My mum was hoping for a referral straight to a ward and that’s just what she got. My GP my stomach and saw how much I was shivering before ringing the gynaecology ward at my local hospital. My parents took me straight there and after being examined, with my bloods and observations being taken, they admitted me to the ward. That night I had multiple tests done, as well as having multiple examinations of my uterus and scans of my abdomen.
I managed to get some sleep on the ward that night and by morning they had decided to put me onto some IV antibiotics. I remember feeling so well that day and speaking to my mum on the phone telling her that I was back to eating food and I could be home by the following morning.
What happened the evening will forever be a blur to me. Within a few hours of speaking to my mum, I was rushed to the ICU. The curtain was pulled around and some 10-15 doctors piled into the cubicle. One doctor was changing my gown, whilst a nurse was telling me exactly what was happening. “Your blood pressure is incredibly low, Danielle, and your respiratory rate is extremely high. We’re going to need to put a line into you that will monitor your heart”. I felt fine a few hours ago, what the hell had happened?
I wasn’t best pleased that the line they had to insert into me was to go through my jugular vein. I remember they had to insert another line into my left arm and I can’t quite remember what it was for. They then placed loads of patterned stickers all over my chest with wires coming from them, fitted me with another IV and fitted a cannular to me so I had more oxygen. My parents came to visit me that evening and I was completely not myself. I was in a lot of pain, I felt tired and my mouth was increasingly dry, but all I was allowed was the sponges on sticks to dip into water due to the fact I could need a scan/surgery at any point.
The consultant on the ward discussed with me and my parents that there was a high chance I could need surgery and they would decide that when my recent CT scan results and blood tests came back. That night I fell asleep watching the television, only to be woke up by my gynaecologist at around 4am.
“Danielle, hello. We’re going to take you down to theatre now. We’ve found abscess within your abdomen that needs to be removed as soon as possible. I have your mum on the phone if you’d like to have a quick chat whilst we get you ready to take you down there”.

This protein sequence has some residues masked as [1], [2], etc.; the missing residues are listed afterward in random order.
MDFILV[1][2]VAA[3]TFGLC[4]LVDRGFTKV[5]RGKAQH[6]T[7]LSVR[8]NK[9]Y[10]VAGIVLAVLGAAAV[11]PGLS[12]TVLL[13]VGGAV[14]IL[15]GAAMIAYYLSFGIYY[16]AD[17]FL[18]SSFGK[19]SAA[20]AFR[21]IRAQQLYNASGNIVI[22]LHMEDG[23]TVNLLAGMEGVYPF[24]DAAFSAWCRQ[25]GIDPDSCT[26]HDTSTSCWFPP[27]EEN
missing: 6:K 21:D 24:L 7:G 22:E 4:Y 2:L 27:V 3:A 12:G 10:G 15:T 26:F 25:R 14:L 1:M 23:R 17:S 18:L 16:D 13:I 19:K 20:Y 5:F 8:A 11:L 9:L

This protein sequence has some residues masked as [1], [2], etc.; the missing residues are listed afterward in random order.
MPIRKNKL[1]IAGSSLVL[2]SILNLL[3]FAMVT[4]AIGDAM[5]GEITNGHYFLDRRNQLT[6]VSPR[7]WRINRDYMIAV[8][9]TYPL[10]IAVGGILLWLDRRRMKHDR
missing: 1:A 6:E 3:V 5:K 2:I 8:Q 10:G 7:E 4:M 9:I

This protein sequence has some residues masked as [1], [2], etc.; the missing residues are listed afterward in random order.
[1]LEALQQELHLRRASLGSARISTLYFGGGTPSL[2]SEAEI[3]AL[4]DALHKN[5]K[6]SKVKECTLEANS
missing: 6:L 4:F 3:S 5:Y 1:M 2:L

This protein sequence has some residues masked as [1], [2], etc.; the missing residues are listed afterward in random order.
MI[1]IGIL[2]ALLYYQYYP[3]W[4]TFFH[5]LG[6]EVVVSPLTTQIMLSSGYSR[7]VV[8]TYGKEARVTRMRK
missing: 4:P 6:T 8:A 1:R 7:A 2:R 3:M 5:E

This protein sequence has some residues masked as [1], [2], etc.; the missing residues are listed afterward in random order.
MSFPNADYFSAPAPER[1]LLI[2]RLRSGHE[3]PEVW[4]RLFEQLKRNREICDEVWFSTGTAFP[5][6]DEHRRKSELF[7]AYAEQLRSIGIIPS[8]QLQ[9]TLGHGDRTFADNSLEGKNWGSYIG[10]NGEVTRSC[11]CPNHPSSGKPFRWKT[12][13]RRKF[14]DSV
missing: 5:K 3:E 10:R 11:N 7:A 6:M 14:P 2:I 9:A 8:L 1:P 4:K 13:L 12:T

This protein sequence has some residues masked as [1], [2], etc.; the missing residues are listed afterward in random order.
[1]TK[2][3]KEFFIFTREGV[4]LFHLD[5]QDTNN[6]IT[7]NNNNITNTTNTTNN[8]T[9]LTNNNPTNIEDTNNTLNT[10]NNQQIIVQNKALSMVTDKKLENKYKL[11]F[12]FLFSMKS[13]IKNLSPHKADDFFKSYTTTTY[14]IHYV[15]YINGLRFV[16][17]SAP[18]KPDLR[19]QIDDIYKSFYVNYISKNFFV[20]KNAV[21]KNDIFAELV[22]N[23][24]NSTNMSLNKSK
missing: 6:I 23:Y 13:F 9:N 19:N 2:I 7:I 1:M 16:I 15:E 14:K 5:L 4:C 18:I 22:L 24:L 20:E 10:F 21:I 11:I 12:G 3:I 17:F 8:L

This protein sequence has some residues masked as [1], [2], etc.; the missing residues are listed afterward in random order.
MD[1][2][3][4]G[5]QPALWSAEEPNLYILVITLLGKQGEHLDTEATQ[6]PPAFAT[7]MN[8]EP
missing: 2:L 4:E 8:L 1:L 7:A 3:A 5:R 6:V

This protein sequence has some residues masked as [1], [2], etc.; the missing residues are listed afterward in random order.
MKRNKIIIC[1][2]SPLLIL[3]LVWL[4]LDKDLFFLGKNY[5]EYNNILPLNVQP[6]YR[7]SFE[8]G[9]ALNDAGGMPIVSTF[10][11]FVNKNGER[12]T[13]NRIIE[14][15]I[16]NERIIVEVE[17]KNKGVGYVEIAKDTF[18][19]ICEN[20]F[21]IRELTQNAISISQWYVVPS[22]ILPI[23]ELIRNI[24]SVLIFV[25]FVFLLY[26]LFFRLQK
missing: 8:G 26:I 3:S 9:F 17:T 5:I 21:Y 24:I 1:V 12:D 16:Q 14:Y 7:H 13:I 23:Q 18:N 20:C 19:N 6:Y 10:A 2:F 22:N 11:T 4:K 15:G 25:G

I spoke to my mum for a while, her saying she’d stay awake until they called her again to let her know I was out of theatre.
I woke up three days later. According to the doctors, I had to be placed in an induced coma whilst my organs repaired themselves after they had started to fail. My parents told me that every single hour my blood was taken whilst I was in the intensive care unit, which I would have been horrified at had I been awake (I hate blood tests!) but which I’m not so glad for as they were very vigilant and made sure they monitored everything closely.
I wasn’t myself for at least 4-5 days after waking up; I’d started to hallucinate, mutter and my bodily functions were not normal. Not one of my doctors or nurses had mentioned sepsis until I was admitted back to the gynaecology ward where I was to stay for another 10 days. My consultant came to see me a few days after I was back on the ward (likely to be because I wasn’t in a mental state to discuss or remember anything they were to tell me about my situation).
“Danielle, do you have any idea what happened to you?”
“I just remember being in a lot of pain”
“Well, what we believe to have happened is that you had a cyst on your right ovary. It had become infected and burst, causing abscess within your abdomen. This then caused sepsis. You have been extremely unlucky Danielle. Extremely.” They then went on to tell me they had drained the abscess and removed my right ovary and fallopian tube.
My treatment was then followed up with another 10 days on the IV antibiotic, Tazocin, as well as regular blood tests and physioptherapy to get me walking again. It was discovered after a chest X-Ray that I had infact suffered a collapsed lung on my right side, which I also underwent physiotherapy for.
It’s the 10th March today and I’ve been home 11 days. I’ve had check-up already in which my consultant said that if I was going to relapse on the oral antibiotics, it would have happened already. The next step is completing my 14 day course of antibiotics (Clindamycin & Ciproflaxacin), which I finish in 3 days time. I’m extremely weak, my mood is up and down, I’m constantly tired and I can barely walk up the stairs without my legs hurting.
All in all I can say I’m very lucky to be alive right now. The doctors and nurses in the ICU were absolutely fantastic and quickly reacted to any tests results. I believe they knew to tests for sepsis but didn’t want to tell me until they were sure and I believe they treated it extremely fast and well. I’ll be scarred for life from this ordeal, both mentally but also physically and I’m really proud to have this scar. It’s around 4 inches long but it’s like a badge of pride. I survived sepsis. I managed to overcome a life threatening illness and I’m fighting back.